Faith Meets World

Reflections on faith in a messed-up but beautiful world

Category: Blogging general (Page 2 of 3)

Welcome Internet Monk readers!

I’m thrilled to say that my post Long walk home is today featured as a guest post over at Internet Monk.

I’d like to extend a very warm welcome to any IM readers who have come to my blog after reading today’s guest post. You might like to check out my About me page for a bit of background. The best way to get a feel for the kinds of things I write about is to visit the Favourite and popular posts page. Take some time, have a look around… and why not leave a comment or two?

To any of my regular readers who don’t know Internet Monk, I encourage you to go over there and have a browse around. It’s a rich and diverse source of spiritual stimulation that has benefited me greatly over the past several years.

Blog update

I started this blog ten months ago in August 2013. Since then, I’ve published 556 posts, which is not far short of two posts a day on average. About half of these have been original, full-length posts.

In the ten months of its existence, this blog has had roughly 11,500 visits and 18,500 page views from 11,500 users. I think this exceeds my expectations, though it’s hard to say because I didn’t really have any when I started it.

What I did have was hopes – two in particular. First, I hoped I would be able to use the blog as an outlet for my own thoughts and to develop my writing ability. If I had one worry, it was that I might not be able to find enough to write about. Second, I hoped my posts would find some kind of audience, however small – that the things I wrote about would resonate with, encourage and help others in some way. I think I’m happy that both these hopes have thus far been fulfilled (and the above figures seem to bear that out).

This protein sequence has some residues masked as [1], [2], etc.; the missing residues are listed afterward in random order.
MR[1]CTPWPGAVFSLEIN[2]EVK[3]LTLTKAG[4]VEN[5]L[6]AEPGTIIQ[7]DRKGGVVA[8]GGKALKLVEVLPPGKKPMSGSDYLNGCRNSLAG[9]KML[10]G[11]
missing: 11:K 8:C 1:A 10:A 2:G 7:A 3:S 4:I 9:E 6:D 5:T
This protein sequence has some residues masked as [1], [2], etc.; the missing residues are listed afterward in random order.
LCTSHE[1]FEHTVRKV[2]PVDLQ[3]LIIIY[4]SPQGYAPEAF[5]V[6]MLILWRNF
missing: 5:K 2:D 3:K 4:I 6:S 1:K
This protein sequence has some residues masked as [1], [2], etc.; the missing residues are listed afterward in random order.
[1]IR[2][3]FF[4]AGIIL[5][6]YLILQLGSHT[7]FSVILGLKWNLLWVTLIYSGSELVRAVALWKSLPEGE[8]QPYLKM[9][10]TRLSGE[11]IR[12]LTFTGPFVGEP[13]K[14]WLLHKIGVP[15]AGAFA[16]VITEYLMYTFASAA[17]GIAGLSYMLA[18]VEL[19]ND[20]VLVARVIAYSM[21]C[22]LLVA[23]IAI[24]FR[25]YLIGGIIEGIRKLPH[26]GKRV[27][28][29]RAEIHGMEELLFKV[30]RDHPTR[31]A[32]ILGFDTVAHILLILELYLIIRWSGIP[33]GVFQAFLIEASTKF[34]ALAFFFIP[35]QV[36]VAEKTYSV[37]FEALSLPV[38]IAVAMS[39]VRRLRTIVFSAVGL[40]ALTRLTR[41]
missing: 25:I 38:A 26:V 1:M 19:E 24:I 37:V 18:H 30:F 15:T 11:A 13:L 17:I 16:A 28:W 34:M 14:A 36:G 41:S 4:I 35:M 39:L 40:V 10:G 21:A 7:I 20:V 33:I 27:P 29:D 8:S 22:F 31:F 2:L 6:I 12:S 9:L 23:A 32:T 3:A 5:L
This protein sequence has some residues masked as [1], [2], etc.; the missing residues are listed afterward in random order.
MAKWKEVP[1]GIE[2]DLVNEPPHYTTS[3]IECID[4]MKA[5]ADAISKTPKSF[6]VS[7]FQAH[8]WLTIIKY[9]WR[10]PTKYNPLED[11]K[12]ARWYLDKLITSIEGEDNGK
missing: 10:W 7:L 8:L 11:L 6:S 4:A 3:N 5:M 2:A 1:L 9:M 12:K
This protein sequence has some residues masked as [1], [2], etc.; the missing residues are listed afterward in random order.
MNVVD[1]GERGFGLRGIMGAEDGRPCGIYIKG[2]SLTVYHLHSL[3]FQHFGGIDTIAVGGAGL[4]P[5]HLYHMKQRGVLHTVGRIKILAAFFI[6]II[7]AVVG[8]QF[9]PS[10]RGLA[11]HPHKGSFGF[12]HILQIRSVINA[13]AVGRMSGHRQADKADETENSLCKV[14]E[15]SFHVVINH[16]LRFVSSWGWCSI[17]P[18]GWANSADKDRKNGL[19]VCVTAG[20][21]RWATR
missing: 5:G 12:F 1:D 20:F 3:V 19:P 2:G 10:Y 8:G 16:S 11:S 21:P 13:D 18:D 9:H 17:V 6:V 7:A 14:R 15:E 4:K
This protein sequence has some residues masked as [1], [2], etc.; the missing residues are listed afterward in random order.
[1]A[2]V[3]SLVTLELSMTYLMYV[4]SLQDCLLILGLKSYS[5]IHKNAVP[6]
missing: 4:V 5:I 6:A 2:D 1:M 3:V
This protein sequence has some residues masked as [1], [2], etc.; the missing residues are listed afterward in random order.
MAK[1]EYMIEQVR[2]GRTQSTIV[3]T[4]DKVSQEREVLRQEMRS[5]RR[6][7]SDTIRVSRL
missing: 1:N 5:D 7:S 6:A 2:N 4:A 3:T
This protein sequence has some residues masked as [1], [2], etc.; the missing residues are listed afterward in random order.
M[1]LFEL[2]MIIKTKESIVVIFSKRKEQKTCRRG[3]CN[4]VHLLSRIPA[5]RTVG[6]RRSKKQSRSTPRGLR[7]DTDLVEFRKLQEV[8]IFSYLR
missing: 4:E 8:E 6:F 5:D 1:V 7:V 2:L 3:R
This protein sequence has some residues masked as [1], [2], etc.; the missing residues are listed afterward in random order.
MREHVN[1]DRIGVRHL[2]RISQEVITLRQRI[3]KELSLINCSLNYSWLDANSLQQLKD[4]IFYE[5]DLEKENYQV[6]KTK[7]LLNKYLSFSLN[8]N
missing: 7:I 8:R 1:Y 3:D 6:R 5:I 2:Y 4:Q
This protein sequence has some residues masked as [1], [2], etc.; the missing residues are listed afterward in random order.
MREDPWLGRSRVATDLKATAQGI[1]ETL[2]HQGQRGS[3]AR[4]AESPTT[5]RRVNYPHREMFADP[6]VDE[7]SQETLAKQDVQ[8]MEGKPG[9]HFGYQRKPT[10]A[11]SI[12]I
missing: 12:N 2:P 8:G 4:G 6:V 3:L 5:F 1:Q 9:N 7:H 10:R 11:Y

Looking back, then, my overall review of my blogging life to date is, on the whole, pretty positive.

Looking forward, I’ve reached the point where I’ve realised I need to adjust my approach. Specifically, I need to ease off on my posting schedule. Let me explain.

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Coming up this weekend

A quick word about my posting schedule over the next few days.

I don’t normally post any substantial pieces over the weekend, but with Easter being the most important weekend in the Christian calendar, it’s an occasion that deserves to be marked. So here’s what I have lined up:

— Tomorrow evening I’ll offer a meditation on the meaning of Good Friday.

— On Saturday and Sunday evening, I’ll publish a special two-part Easter piece. It will be somewhat longer than usual, but I hope you’ll want to read it, meditate on it and maybe even share it.

Stay tuned.

Big wide world

IM screen grabToday I have had my first foray into the big, wide world of the internet. My post The powers exposed, which I wrote on 4 March, was published as a guest post over at major US Christian blog site Internet Monk. So far, there are eighty-eight comments and counting. If you haven’t yet, why not head over there, have a read and maybe leave a comment. And why not take the time to have a look at some other posts while you’re there.

I don’t have time to write anything much today, since I’ve already spent a fair amount of time engaging in the comments at Internet Monk. However, here are some personal observations based on my reading of the comments and responses so far:

– People are very, very invested in their particular understanding of the atonement, particularly when it comes to the so-called “penal satisfaction” theory. If you question it, you’d better be ready for some forceful responses. Shake that tree and the bees are comin’ a-buzzin’!

– Some people respond quite aggressively to any kind of theological debate. You can find yourself painted as being outside of orthodoxy in the space of two or three comments. The discussion quickly becomes polarised and it’s not easy to avoid getting drawn into a tit-for-tat game of one-upmanship.